All the horsepower in the world won't help your car go fast unless it can be efficiently transmitted to the ground. With the rapid advancement in today's tire technology, it's no wonder that more needs to be done to keep the tires from spinning on their rims.
Screws have been used effectively to help prevent tires from rotating on the rim for years. Installing rim screws only takes a few minutes, but must be done properly to avoid potential disaster and ruining a perfectly good set of wheels. But don't run down to the corner hardware store and pick up a handful of sheet metal screws just yet. The first step to properly installing rim screws is getting the right screw for the job.
We like to use rim screws from Moroso because they come plated to resist corrosion and are stronger than an ordinary hardware store screw of the same size. Moroso's rim screw kit comes with 32 screws and installation instructions. What the instructions don't tell you is how to evenly space the screws around the wheels, but we've figured out a slick method to ensure good looks and positively secured tires. Our method does not involve complicated math equations and can be done with only a tape measure, masking tape (2-inch wide is best), a marking pen, a 3/8-inch ratchet and socket, a file, and a drill with a 13/64th bit.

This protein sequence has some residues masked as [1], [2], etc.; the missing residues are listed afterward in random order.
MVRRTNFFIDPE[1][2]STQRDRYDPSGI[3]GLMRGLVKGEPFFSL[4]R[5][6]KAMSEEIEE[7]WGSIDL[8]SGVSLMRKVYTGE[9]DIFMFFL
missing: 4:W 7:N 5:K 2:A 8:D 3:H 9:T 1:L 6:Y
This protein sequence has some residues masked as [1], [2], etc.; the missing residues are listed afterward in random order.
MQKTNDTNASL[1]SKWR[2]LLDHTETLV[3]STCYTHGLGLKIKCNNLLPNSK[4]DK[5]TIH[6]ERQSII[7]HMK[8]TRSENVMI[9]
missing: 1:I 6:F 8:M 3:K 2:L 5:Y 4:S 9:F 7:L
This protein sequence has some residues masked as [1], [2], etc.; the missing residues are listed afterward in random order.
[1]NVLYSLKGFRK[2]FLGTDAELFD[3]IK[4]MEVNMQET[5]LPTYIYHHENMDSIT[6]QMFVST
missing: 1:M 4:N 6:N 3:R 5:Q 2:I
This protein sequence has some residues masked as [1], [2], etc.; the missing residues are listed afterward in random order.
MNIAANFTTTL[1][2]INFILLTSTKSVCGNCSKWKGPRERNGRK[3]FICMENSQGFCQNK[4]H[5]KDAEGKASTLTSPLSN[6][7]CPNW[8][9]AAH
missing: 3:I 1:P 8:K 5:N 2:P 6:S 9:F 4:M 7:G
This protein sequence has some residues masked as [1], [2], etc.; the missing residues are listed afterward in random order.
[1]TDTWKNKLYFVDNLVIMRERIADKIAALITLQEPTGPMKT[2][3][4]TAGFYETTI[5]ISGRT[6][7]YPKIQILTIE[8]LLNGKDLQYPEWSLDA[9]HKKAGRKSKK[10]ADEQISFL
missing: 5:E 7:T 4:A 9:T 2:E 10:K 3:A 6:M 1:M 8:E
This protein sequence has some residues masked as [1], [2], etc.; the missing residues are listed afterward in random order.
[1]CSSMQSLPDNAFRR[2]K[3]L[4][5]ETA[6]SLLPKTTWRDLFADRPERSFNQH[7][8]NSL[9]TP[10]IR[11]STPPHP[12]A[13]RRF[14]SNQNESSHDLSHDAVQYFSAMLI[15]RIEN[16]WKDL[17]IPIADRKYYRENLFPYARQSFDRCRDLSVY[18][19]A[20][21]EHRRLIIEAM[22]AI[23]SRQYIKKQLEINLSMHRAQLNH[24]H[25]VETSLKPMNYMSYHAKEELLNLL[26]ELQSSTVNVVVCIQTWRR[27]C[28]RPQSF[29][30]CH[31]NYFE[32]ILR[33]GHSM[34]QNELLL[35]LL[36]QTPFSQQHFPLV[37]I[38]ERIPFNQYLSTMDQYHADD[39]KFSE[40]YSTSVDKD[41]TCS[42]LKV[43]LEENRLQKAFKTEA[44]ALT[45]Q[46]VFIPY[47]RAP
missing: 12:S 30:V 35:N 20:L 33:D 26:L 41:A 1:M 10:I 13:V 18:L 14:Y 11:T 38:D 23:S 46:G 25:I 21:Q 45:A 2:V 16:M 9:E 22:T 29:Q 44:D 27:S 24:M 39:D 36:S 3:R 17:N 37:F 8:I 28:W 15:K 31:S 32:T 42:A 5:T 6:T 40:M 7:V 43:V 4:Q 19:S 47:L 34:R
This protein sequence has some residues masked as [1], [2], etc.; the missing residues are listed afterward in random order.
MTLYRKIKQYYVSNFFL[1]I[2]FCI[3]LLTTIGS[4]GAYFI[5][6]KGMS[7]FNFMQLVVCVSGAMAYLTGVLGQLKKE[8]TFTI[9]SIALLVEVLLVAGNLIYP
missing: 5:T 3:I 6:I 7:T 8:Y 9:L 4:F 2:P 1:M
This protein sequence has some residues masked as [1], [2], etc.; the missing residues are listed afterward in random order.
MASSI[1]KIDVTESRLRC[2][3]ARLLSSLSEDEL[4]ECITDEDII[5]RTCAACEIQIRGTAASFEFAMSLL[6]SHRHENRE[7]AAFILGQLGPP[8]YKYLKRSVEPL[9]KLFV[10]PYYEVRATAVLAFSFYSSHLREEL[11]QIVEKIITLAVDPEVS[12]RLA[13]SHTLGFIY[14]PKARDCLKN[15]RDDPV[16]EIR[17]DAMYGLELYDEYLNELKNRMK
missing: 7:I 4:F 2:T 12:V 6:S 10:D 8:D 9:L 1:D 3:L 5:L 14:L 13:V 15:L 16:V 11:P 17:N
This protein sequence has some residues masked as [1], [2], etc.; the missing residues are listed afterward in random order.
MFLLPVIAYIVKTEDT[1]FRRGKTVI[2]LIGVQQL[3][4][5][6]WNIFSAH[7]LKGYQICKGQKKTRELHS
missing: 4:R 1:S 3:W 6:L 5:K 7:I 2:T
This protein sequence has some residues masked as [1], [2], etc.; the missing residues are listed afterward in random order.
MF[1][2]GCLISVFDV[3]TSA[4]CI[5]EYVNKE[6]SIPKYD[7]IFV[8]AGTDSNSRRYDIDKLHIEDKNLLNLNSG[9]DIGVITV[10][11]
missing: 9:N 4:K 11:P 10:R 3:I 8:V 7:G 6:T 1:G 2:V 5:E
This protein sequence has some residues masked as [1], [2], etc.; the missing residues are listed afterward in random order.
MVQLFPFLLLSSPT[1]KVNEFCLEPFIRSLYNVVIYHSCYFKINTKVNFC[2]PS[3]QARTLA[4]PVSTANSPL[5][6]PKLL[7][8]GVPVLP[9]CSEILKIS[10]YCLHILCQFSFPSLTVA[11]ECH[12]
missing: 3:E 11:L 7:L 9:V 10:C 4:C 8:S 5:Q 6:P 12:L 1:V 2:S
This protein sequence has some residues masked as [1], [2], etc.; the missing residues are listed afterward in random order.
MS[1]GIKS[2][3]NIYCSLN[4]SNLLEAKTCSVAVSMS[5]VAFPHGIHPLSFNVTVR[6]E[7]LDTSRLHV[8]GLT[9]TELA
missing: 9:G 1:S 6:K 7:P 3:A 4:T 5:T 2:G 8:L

After you're done drilling for rim screws, take your wheels, tires, and rim screws down to a tire shop and have them professionally mounted. Install the screws after the tire beads have been seated using no more than 40-psi air and then balance the tires. The screws will naturally hold themselves in place, but it's a good idea to periodically check them to be sure that they're tight. If one falls out, replace it as soon as possible, otherwise it'll mess up your wheel/tire balance. Rim screws are a reusable, maintenance-free traction adder that will help you hook off the line and get down the 1/4-mile safely. We installed a set of screws into a pair of 15x10 Center Line "Warrior" wheels which will see abuse hooking up a super-heavy 9-second Chevelle.
Carefully remove the masking tape and stick it down either on the ground or on a big workbench. Measure the distance between both marks (if it's a 15-inch wheel, it should measure around 51 1/4-inches as shown). Divide your measurement by eight, which is the number of screws you'll be installing per side. This worked out to 6.40625 (6 13/32) in our case, which we rounded down to 6 3/8-inches.